Saturday, January 8, 2011

ISPs To Insist On Capping Broadband Usage

Internet service providers (ISPs) will participate in the scheduled public hearing regarding the final draft of an order meant to address growing consumer complaints on slow broadband speed where they will insist for a provision that will allow them to set a maximum volume of data that users can download in a day. The public hearing is scheduled by the National Telecommunications Commission (NTC) on Tuesday, January 11, 2011 at 2:00 PM. All interested parties are invited to attend the public hearing which will be held at the NTC Executive Conference Room, 3rd Floor NTC Building, BIR Road, Diliman, Quezon City.

John V. Rojo, Vice-President for corporate brand and communications of BAYANTEL (Bayan Telecommunications, Inc.) informed that their company will join the scheduled public consultation and that they would like to be assured that in the fair use policy where ISPs will also be protected from abusive use of the service.

For his part, Ramon R. Isberto, Public Affairs Head of Smart Communications Inc. , said that the ISPs have already submitted position papers to NTC. “We will just wait for the final draft of the memorandum order. We will follow whatever the decision is,” he said.

NTC started working on the draft of the memorandum order in September last year. The draft memorandum order (MO) has undergone several revisions since then as the agency continues to receive inputs from the public and the ISPs according to the recent press release by NTC. The agency added that the latest modification in the proposed draft provided the ISPs'  setting of the maximum volume of data allowed per subscriber or user per day.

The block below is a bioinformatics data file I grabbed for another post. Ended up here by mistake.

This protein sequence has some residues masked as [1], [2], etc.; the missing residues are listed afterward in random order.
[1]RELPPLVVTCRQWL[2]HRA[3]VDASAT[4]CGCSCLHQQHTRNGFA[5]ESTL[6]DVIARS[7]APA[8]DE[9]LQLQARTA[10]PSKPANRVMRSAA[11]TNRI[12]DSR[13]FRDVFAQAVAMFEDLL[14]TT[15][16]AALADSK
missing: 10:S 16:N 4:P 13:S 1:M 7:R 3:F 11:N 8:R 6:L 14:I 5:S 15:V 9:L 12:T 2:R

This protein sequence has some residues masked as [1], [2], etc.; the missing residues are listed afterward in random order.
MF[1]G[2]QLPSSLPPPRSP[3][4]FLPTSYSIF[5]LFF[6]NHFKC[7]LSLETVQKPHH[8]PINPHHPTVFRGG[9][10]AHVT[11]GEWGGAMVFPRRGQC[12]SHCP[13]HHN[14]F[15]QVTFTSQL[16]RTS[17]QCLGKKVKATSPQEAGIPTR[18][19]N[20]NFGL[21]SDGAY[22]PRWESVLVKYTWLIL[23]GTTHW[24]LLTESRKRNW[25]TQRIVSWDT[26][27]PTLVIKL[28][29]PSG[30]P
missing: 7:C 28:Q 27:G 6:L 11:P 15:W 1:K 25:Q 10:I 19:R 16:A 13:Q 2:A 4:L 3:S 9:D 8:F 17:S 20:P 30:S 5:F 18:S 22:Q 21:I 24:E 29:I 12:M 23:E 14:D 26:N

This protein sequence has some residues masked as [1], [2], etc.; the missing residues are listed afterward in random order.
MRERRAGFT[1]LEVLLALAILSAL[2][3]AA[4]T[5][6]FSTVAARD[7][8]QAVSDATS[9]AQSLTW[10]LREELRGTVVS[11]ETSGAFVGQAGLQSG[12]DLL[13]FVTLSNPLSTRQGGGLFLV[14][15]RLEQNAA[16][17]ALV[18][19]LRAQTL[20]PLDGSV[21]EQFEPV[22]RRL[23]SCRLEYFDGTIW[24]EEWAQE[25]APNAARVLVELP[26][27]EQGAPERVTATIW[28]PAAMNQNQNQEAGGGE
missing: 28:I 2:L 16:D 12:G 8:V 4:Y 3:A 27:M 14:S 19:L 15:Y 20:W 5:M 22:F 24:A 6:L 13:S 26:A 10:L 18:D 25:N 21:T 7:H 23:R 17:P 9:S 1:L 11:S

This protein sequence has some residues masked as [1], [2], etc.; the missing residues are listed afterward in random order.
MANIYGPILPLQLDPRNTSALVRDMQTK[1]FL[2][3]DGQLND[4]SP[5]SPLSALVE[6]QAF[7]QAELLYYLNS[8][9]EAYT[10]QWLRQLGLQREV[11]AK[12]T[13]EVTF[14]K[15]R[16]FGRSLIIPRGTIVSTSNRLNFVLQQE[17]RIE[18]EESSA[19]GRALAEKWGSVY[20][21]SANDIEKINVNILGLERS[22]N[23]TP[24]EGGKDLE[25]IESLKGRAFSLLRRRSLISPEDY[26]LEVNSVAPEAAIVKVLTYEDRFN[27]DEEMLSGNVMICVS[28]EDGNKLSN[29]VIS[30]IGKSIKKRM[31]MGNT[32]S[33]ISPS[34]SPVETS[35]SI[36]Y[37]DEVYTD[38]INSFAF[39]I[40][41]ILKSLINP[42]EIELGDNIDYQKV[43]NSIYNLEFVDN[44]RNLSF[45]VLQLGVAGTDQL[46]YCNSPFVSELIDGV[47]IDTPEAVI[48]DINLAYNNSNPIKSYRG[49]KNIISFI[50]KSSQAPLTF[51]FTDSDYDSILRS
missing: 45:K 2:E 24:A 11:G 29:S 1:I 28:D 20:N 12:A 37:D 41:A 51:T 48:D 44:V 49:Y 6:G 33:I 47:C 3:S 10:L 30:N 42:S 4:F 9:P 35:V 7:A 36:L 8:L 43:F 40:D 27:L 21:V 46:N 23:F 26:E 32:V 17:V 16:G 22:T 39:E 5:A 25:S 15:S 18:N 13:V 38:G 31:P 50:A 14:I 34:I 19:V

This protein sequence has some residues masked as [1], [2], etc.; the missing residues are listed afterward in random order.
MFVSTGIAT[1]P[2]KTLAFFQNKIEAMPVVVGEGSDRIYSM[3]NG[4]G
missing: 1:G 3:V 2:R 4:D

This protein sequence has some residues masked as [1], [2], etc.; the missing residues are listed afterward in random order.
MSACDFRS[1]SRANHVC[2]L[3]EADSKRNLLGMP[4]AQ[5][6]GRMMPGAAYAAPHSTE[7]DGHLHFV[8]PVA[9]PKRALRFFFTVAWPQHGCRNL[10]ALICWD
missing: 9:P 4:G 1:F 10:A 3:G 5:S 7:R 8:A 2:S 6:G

Further, NTC said the latest modification was suggested by the ISPs to prevent network abuse by “unscrupulous” subscribers who violate intellectual property laws by downloading movies and software illegally. ISPs likened this to “abusive” subscribers' use of unlimited call or text promotions by the cellular phone companies.

The current unlimited broadband subscriptions cause some consumers to use broadband services for voluminous commercial undertakings and these types of network abuse limit accessibility to a few instead of providing adequate access for all of the subscribers according to the regulatory agency. NTC advises commercial or high volume users to avail themselves of other Internet connection packages which have committed higher speeds and allow heavy data exchanges. Under the draft MO, NTC wants ISPs to specify their minimum broadband connection speeds and service reliability, as well as service rates in advertisements, flyers, brochures and service and legal agreements.

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